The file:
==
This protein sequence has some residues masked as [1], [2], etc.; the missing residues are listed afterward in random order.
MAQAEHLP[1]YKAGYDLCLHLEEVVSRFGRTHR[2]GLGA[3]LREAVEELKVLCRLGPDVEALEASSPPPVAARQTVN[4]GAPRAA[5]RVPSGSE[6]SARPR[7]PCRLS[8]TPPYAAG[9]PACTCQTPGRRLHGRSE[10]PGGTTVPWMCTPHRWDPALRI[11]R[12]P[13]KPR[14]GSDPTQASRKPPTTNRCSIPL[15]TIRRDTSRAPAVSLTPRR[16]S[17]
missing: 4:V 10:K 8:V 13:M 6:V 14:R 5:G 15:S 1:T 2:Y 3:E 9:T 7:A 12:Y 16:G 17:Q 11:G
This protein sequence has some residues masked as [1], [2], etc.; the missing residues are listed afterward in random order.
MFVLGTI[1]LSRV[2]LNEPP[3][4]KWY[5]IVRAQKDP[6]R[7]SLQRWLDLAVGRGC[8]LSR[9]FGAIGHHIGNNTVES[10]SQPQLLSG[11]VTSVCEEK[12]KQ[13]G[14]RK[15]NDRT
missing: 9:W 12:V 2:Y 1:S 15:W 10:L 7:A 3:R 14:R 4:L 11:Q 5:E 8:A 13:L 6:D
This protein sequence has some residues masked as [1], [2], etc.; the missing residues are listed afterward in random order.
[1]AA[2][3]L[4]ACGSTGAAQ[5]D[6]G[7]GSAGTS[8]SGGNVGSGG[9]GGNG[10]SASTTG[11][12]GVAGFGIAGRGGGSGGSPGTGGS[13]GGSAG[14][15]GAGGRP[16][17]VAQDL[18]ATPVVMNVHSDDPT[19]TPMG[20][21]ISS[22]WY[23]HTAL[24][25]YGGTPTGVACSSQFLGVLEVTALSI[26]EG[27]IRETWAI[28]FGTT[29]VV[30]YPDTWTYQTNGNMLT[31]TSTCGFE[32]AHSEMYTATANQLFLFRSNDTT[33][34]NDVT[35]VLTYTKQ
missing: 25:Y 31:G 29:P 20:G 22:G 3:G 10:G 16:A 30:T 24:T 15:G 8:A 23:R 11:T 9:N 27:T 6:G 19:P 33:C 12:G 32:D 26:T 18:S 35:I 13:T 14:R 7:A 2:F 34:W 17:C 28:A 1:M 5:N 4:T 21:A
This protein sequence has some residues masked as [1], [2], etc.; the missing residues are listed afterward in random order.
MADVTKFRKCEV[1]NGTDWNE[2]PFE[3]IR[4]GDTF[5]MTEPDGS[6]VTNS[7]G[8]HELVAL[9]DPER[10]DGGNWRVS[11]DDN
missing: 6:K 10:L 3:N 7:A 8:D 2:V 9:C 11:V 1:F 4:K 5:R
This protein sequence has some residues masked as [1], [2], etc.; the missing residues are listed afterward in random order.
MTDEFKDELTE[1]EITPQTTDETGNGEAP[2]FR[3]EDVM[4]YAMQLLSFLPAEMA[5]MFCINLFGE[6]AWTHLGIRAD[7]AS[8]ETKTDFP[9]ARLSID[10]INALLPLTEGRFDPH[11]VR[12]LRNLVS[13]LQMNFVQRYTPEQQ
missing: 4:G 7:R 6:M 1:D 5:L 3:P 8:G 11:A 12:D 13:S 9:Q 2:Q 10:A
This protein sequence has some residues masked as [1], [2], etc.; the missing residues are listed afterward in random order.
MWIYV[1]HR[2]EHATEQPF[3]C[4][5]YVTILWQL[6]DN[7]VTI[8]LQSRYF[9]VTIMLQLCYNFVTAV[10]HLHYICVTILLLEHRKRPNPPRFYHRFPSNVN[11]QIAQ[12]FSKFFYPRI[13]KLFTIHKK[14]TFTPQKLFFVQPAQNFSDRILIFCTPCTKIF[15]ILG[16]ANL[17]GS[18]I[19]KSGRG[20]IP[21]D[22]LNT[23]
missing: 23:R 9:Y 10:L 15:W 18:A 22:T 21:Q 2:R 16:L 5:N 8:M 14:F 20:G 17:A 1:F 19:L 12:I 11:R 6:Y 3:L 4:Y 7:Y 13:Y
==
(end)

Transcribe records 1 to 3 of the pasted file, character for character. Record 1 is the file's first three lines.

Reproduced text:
This protein sequence has some residues masked as [1], [2], etc.; the missing residues are listed afterward in random order.
MAQAEHLP[1]YKAGYDLCLHLEEVVSRFGRTHR[2]GLGA[3]LREAVEELKVLCRLGPDVEALEASSPPPVAARQTVN[4]GAPRAA[5]RVPSGSE[6]SARPR[7]PCRLS[8]TPPYAAG[9]PACTCQTPGRRLHGRSE[10]PGGTTVPWMCTPHRWDPALRI[11]R[12]P[13]KPR[14]GSDPTQASRKPPTTNRCSIPL[15]TIRRDTSRAPAVSLTPRR[16]S[17]
missing: 4:V 10:K 8:V 13:M 6:V 14:R 5:G 15:S 1:T 2:Y 3:E 9:T 7:A 12:Y 16:G 17:Q 11:G
This protein sequence has some residues masked as [1], [2], etc.; the missing residues are listed afterward in random order.
MFVLGTI[1]LSRV[2]LNEPP[3][4]KWY[5]IVRAQKDP[6]R[7]SLQRWLDLAVGRGC[8]LSR[9]FGAIGHHIGNNTVES[10]SQPQLLSG[11]VTSVCEEK[12]KQ[13]G[14]RK[15]NDRT
missing: 9:W 12:V 2:Y 1:S 15:W 10:L 7:A 3:R 14:R 4:L 11:Q 5:E 8:A 13:L 6:D
This protein sequence has some residues masked as [1], [2], etc.; the missing residues are listed afterward in random order.
[1]AA[2][3]L[4]ACGSTGAAQ[5]D[6]G[7]GSAGTS[8]SGGNVGSGG[9]GGNG[10]SASTTG[11][12]GVAGFGIAGRGGGSGGSPGTGGS[13]GGSAG[14][15]GAGGRP[16][17]VAQDL[18]ATPVVMNVHSDDPT[19]TPMG[20][21]ISS[22]WY[23]HTAL[24][25]YGGTPTGVACSSQFLGVLEVTALSI[26]EG[27]IRETWAI[28]FGTT[29]VV[30]YPDTWTYQTNGNMLT[31]TSTCGFE[32]AHSEMYTATANQLFLFRSNDTT[33][34]NDVT[35]VLTYTKQ
missing: 25:Y 31:G 29:P 20:G 22:G 3:G 10:G 16:A 30:T 24:T 15:G 8:A 23:R 11:T 9:N 27:T 6:G 19:P 33:C 12:G 32:D 26:T 18:S 35:I 13:T 14:R 7:A 2:F 34:W 17:C 28:A 1:M 5:N 4:T 21:A